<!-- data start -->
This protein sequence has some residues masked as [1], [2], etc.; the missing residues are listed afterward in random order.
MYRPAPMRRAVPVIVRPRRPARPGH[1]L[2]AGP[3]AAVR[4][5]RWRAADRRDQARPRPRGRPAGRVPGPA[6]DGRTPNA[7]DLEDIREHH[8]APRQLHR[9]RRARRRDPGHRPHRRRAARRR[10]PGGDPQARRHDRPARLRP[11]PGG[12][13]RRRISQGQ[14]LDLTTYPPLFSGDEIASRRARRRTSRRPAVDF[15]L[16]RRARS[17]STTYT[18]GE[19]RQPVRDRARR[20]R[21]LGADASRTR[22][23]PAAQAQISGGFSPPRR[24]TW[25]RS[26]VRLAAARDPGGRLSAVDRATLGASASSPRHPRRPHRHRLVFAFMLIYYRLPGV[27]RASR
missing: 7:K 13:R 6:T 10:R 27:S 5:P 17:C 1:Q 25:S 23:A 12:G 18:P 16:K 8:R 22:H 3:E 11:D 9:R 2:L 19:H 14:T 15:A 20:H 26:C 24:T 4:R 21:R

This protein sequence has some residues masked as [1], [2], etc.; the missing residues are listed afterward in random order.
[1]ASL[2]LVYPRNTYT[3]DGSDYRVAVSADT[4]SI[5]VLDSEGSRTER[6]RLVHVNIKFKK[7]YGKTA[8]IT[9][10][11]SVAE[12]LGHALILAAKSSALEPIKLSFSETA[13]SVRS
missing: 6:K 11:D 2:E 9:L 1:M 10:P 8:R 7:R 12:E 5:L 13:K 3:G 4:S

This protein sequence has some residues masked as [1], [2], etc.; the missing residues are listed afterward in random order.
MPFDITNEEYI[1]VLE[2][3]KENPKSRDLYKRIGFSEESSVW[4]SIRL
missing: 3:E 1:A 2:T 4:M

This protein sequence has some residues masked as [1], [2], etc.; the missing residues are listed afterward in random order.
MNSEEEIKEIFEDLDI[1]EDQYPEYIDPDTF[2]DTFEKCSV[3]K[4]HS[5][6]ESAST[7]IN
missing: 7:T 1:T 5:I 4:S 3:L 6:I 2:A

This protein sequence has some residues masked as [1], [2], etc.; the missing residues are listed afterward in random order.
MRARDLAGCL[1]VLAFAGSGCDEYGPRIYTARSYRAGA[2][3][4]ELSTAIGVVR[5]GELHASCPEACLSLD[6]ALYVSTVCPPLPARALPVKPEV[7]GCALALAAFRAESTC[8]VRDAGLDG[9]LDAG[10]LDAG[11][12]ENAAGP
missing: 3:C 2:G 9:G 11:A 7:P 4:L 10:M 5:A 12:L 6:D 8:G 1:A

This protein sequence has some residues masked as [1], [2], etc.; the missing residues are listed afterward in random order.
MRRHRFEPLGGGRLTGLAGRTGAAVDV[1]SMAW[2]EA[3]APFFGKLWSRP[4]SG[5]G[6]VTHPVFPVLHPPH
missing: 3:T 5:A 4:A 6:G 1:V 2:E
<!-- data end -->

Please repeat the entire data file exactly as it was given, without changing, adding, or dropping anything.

This protein sequence has some residues masked as [1], [2], etc.; the missing residues are listed afterward in random order.
MYRPAPMRRAVPVIVRPRRPARPGH[1]L[2]AGP[3]AAVR[4][5]RWRAADRRDQARPRPRGRPAGRVPGPA[6]DGRTPNA[7]DLEDIREHH[8]APRQLHR[9]RRARRRDPGHRPHRRRAARRR[10]PGGDPQARRHDRPARLRP[11]PGG[12][13]RRRISQGQ[14]LDLTTYPPLFSGDEIASRRARRRTSRRPAVDF[15]L[16]RRARS[17]STTYT[18]GE[19]RQPVRDRARR[20]R[21]LGADASRTR[22][23]PAAQAQISGGFSPPRR[24]TW[25]RS[26]VRLAAARDPGGRLSAVDRATLGASASSPRHPRRPHRHRLVFAFMLIYYRLPGV[27]RASR
missing: 7:K 13:R 6:T 10:R 27:S 5:P 17:C 1:Q 25:S 23:A 12:G 18:P 16:K 8:R 22:H 3:E 11:D 9:R 2:L 19:H 14:T 15:A 20:H 26:C 24:T 4:R 21:R

This protein sequence has some residues masked as [1], [2], etc.; the missing residues are listed afterward in random order.
[1]ASL[2]LVYPRNTYT[3]DGSDYRVAVSADT[4]SI[5]VLDSEGSRTER[6]RLVHVNIKFKK[7]YGKTA[8]IT[9][10][11]SVAE[12]LGHALILAAKSSALEPIKLSFSETA[13]SVRS
missing: 6:K 11:D 2:E 9:L 1:M 10:P 8:R 7:R 12:E 5:L 13:K 3:G 4:S

This protein sequence has some residues masked as [1], [2], etc.; the missing residues are listed afterward in random order.
MPFDITNEEYI[1]VLE[2][3]KENPKSRDLYKRIGFSEESSVW[4]SIRL
missing: 3:E 1:A 2:T 4:M

This protein sequence has some residues masked as [1], [2], etc.; the missing residues are listed afterward in random order.
MNSEEEIKEIFEDLDI[1]EDQYPEYIDPDTF[2]DTFEKCSV[3]K[4]HS[5][6]ESAST[7]IN
missing: 7:T 1:T 5:I 4:S 3:L 6:I 2:A

This protein sequence has some residues masked as [1], [2], etc.; the missing residues are listed afterward in random order.
MRARDLAGCL[1]VLAFAGSGCDEYGPRIYTARSYRAGA[2][3][4]ELSTAIGVVR[5]GELHASCPEACLSLD[6]ALYVSTVCPPLPARALPVKPEV[7]GCALALAAFRAESTC[8]VRDAGLDG[9]LDAG[10]LDAG[11][12]ENAAGP
missing: 3:C 2:G 9:G 11:A 7:P 4:L 10:M 5:A 12:L 6:D 8:G 1:A

This protein sequence has some residues masked as [1], [2], etc.; the missing residues are listed afterward in random order.
MRRHRFEPLGGGRLTGLAGRTGAAVDV[1]SMAW[2]EA[3]APFFGKLWSRP[4]SG[5]G[6]VTHPVFPVLHPPH
missing: 3:T 5:A 4:A 6:G 1:V 2:E